After knowing his student for some time, Thanasak felt that he was telling the truth. However, Thanasak concluded that the root causes of conflict between both sides came from a lack of trust and a generational gap. Thanasak handled the situation calmly by listening to the student attentively and helped solve the problem by visiting his home, mediating and suggesting a new agreement: that the boy would limit mobile game use, while his grandmother would listen more before jumping to conclusions.
Not all students are as fortunate to have someone be there for them when needed like this. It can be especially difficult for teachers who are not familiar with how to encourage self-positivity among their students and may not know how to provide appropriate support. This creates a pressing need for schools to prioritise building conducive environments, providing adequate resources and development opportunities for teachers, and improving effective approaches to address stress and anxiety among students.
UNICEF recognises the importance of this alarming issue, and has partnered with Central Tham – one of the largest retail businesses in Thailand - on a Creating Shared Value initiative, which focuses on addressing social and environmental issues while also creating economic value, involving a wide range of private and public sector actors. This particular project focused on providing practical ways for teachers to be better equipped with ideas they can promote self-positivity in the classroom.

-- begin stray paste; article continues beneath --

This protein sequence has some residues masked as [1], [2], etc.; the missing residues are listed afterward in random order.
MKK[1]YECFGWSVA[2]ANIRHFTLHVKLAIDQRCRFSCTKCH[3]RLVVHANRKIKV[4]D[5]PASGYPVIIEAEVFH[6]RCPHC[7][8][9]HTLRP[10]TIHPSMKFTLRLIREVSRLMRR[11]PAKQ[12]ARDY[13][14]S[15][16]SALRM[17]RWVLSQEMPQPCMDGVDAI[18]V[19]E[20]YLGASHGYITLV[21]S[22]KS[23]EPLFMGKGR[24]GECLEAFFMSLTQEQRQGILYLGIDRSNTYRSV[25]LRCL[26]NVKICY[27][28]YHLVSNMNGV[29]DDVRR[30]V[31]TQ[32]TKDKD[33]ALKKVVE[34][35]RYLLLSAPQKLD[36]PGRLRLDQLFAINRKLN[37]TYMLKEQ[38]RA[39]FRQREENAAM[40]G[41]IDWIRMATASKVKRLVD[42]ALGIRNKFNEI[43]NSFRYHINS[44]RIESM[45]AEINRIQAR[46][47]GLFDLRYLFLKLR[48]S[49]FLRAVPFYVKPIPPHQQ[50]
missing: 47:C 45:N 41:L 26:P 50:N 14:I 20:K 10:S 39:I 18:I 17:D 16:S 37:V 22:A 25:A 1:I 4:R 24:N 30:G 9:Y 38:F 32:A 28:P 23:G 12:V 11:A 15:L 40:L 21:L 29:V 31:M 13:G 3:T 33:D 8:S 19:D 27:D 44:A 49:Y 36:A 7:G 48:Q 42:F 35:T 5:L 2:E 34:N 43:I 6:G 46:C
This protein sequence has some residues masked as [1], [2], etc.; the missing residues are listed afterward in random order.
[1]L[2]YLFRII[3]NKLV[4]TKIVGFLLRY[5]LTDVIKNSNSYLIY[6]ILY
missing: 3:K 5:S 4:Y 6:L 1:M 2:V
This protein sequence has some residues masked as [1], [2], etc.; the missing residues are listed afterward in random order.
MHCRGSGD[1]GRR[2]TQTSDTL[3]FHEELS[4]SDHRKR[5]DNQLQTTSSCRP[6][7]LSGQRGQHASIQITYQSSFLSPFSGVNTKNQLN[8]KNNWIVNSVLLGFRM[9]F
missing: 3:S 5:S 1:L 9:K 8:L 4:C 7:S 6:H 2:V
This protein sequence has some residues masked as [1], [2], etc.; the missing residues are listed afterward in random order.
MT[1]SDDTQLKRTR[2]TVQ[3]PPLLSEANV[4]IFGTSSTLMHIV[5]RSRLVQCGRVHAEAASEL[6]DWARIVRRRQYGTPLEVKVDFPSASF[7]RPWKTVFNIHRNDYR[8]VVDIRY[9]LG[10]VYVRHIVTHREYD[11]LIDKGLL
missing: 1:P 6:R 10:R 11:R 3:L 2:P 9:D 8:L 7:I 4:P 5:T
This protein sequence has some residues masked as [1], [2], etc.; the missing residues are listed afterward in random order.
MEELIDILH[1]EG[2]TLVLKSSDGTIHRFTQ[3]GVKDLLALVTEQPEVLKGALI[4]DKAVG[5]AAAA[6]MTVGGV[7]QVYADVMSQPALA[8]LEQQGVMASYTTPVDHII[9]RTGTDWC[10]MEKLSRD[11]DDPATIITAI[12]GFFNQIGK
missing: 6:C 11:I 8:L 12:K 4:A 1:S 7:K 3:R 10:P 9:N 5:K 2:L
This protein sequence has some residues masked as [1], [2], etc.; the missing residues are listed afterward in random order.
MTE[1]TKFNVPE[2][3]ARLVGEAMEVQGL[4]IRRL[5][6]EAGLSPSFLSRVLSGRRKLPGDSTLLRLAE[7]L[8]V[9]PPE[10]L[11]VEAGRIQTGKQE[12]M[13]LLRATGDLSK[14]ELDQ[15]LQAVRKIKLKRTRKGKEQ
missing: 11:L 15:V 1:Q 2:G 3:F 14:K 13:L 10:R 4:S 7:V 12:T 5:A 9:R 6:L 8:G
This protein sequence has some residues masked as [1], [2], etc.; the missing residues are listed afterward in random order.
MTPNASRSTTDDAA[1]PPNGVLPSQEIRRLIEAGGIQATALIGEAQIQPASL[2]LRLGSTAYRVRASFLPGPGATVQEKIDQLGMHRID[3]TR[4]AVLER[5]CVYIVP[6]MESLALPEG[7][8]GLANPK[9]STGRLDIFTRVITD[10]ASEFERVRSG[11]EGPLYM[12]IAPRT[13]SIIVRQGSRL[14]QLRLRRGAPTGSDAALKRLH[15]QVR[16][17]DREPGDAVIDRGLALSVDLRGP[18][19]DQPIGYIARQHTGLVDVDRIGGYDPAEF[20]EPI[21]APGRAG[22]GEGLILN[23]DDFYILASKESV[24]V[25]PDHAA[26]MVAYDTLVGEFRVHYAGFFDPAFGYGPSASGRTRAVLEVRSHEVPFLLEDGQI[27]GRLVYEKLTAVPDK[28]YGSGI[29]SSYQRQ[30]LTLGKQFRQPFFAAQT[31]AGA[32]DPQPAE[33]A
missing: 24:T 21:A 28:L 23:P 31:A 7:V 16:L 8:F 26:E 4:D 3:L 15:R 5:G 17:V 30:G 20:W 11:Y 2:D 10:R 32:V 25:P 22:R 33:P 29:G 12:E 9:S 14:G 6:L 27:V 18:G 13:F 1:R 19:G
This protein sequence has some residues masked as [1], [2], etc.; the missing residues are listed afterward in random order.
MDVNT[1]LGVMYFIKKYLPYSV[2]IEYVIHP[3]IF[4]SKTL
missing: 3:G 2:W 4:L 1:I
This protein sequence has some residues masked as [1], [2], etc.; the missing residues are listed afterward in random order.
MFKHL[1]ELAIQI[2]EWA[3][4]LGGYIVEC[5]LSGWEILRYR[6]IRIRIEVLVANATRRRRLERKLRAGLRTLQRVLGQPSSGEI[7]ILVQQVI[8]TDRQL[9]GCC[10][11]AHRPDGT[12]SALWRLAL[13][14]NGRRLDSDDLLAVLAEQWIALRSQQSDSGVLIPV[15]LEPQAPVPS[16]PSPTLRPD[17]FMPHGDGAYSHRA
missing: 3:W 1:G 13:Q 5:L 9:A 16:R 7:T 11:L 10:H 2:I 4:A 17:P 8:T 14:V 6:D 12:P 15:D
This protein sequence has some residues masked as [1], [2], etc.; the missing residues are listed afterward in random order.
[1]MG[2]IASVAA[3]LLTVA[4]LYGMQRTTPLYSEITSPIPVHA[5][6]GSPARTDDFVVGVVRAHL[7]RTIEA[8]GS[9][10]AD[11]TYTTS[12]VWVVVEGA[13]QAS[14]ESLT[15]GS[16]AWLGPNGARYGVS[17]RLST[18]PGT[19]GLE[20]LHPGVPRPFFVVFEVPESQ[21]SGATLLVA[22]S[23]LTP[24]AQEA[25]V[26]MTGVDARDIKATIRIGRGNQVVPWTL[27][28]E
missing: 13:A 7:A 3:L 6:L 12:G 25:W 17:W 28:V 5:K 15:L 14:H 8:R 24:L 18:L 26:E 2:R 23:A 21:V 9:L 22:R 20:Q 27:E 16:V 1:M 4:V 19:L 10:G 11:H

“The challenge around mental wellness is a growing concern that prevents children from fully achieving their ability to learn and grow”, said Suthasinee Subhasirisin, the General Manager of Sustainable Education Development from Central Tham. “We believe teachers are the catalysts for change in the lives of their students. By empowering a teacher with practical ways to promote self-positivity among themselves and their students, we may help hundreds of children who are dealing with stress and anxiety, and ultimately the community.”